Kron's singing career was progressing nicely, the travel and accolades making for a thrilling lifestyle. But all that came to an end on April 24, 1942, when Cortesi succumbed to a stroke at the Hotel President in Waterloo, Iowa. Remo Cortesi had served as voice coach and business manager, and his absence would prompt Kron to reevaluate his career yet again. While staying at a Chicago hotel Howard happened upon a trade show, and struck up a conversation at a display of pottery by the Midwest Pottery Company, a manufacturer in Morton, Illinois. Richard Dunn and Howard KronStruck by their overly-simplistic figurines, Howard commented, "you need a designer", a blunt, and accurate, statement that ultimately resulted in his employment with the company. Midwest's owner, Sherman Deutch, had enlisted in the army, with Richard Dunn running the operation in his absence. Howard and Richard got along well, establishing a working relationship that would endure for years. The new "Kron Line" of decorative figurines was a success, and a significant departure from the other products Midwest sold. Reflecting Howard's mastery of the medium, these pieces solidified his commitment to a career in ceramic design. Unfortunately, the forward progress enjoyed at Midwest Pottery came to an abrupt halt on March 19, 1944 when the facility was ravaged by fire. The pottery was not rebuilt. Instead, a facility in South Milwaukee, Wisconsin was purchased, formerly the Continental Faience and Tile Company, and Midwest Pottery resumed production. During this period Howard also designed and marketed his own products, probably under the names Castle Lamp Co. and Ceramics Unlimited. These wares were sold at local shows, and it is unknown whether they were fired in Midwest kilns or at Howard's own facility.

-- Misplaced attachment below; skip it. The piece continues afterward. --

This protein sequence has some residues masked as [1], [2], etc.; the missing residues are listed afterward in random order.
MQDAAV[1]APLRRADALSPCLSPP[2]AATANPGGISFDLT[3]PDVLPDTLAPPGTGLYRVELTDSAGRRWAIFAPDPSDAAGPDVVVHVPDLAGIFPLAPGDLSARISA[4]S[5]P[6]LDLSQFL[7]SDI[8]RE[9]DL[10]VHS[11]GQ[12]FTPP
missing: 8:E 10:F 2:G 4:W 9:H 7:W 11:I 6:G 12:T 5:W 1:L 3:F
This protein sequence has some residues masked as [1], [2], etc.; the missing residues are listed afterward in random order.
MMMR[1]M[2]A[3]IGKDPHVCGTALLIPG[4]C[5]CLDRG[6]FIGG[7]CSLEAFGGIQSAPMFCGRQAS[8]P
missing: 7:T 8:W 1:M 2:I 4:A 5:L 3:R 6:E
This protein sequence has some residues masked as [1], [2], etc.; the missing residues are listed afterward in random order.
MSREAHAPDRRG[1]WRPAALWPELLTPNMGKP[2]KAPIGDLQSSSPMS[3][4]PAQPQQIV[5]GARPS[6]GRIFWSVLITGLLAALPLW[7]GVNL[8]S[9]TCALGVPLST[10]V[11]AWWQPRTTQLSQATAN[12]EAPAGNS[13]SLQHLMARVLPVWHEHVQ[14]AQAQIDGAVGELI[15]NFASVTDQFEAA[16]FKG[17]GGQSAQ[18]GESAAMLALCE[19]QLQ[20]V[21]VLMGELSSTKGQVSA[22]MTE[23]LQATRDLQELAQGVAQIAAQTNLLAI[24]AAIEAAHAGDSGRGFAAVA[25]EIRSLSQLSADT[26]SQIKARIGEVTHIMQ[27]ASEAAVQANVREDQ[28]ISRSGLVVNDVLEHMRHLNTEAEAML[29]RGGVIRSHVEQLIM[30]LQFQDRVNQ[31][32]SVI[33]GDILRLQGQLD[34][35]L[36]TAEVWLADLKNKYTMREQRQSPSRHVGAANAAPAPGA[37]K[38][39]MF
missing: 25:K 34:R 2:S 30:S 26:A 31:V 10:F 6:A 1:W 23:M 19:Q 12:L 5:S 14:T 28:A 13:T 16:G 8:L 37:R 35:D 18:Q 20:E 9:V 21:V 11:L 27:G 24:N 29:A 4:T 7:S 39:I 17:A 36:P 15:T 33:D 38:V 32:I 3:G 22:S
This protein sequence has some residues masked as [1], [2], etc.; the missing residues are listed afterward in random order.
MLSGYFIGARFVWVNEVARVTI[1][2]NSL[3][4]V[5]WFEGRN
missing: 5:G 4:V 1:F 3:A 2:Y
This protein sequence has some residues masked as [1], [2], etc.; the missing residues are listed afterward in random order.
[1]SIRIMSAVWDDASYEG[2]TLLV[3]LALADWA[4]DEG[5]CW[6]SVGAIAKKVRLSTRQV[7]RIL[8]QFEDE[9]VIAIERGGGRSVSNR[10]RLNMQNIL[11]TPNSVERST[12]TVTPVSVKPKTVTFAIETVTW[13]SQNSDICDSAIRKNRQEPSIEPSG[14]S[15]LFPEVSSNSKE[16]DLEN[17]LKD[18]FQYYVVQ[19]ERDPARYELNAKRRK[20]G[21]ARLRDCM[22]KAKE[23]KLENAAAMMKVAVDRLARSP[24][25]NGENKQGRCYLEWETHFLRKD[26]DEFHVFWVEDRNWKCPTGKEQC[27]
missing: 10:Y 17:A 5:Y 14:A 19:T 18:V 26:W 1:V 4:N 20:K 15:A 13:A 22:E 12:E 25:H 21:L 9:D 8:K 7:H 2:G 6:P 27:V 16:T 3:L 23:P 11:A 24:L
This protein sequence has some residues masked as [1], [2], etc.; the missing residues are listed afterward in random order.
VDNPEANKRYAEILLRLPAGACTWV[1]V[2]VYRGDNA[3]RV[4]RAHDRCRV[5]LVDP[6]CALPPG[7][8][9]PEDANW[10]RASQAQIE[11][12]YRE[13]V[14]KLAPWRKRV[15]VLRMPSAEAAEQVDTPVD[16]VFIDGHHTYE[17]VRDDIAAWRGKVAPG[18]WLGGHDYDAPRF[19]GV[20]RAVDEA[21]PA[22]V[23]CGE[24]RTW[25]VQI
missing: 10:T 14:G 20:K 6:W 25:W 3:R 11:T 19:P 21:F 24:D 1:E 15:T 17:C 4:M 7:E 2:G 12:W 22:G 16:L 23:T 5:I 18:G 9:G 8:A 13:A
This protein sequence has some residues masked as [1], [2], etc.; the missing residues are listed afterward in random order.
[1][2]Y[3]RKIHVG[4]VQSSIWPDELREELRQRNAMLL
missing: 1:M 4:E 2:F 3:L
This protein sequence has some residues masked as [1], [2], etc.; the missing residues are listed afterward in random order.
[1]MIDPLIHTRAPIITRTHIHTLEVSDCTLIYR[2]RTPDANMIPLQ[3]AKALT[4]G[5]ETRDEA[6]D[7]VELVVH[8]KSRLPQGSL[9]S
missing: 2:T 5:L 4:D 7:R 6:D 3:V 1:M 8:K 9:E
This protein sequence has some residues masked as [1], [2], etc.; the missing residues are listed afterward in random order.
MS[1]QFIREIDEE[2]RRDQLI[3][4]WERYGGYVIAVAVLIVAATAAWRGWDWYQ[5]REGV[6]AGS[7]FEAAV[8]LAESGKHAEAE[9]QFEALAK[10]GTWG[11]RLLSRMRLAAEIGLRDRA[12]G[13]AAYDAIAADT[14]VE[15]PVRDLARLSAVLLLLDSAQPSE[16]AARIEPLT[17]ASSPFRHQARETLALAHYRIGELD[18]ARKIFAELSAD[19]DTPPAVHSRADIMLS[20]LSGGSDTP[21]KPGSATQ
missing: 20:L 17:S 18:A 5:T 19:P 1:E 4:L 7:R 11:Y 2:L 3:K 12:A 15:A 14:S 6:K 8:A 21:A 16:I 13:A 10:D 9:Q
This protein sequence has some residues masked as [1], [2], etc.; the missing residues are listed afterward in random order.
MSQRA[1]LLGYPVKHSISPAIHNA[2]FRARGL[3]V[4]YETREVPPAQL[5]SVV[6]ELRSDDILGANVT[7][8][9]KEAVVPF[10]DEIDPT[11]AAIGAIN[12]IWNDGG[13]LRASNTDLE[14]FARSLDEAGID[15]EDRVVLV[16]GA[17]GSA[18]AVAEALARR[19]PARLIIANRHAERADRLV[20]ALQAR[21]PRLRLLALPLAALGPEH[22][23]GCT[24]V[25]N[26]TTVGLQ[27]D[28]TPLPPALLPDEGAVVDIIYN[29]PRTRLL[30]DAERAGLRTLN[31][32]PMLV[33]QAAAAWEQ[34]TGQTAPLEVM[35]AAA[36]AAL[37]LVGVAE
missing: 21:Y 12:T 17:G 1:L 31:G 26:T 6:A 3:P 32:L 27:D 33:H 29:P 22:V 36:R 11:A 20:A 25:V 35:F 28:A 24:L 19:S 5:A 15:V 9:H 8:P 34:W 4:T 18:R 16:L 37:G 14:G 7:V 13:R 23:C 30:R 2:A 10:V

For reasons unknown, Midwest relocated yet again in 1950, this time to Tyler, Texas. Howard and assistant in his Tyler workshopThis incarnation of the company was short-lived, as someone inside the company embezzled funds over a period of time, resulting in its closing a year or so after the move. Howard then did design work for nearby Gilmer Pottery, sculpting a line of giftware from a workshop in Tyler. These products included figurative planters targeting florist shops, ashtrays, as well as a series of four cookie jars. It was also in Tyler that he met Richard Gunter, who was later to become Howard's co-designer at Texans Inc.
In 1954 Kron got wind of a lamp company in Bangs, Texas that was in need of a designer, and he, along with Richard Gunter, made the trip to survey the facility. The new plant was a sizable operation in need of a consistent flow of new products, and the upstart company could provide Howard with the career stability that had proved so elusive. Richard Gunter, Pete Eads and Howard KronHe threw himself into the task, designing from his Tyler workshop and making the drive to Bangs as needed. The distance to the factory had its advantages, not the least of which was the solitude to work, but in time Kron decided to move to Bangs. Richard Gunter, who had learned the craft from Howard in Tyler, moved as well, the two men forming a team that would handle all of Texans' design needs for the next twenty-five years.
Howard suffered a heart attack following the completion of Texans' Del Rio factory in '71, and though his failing health slowed production, he continued for the duration of the companies existence. Richard Gunter departed following the 1982 sale of the plant to Sam Obert, but Howard stayed on, designing for what had become Challenger Lighting until 1986. Howard Kron passed on August 11, 1991 following a fight with leukemia and an inoperable aneurysm.

Corey Ash, Band Director at Howard Payne University and Music Minister at the First Baptist Church in Bangs, was kind enough to record his performance of Pedlar of Dreams for inclusion here on

Pedlar of Dreams
by Remo Cortesi,
Performed by Corey Ash

(single-click to play)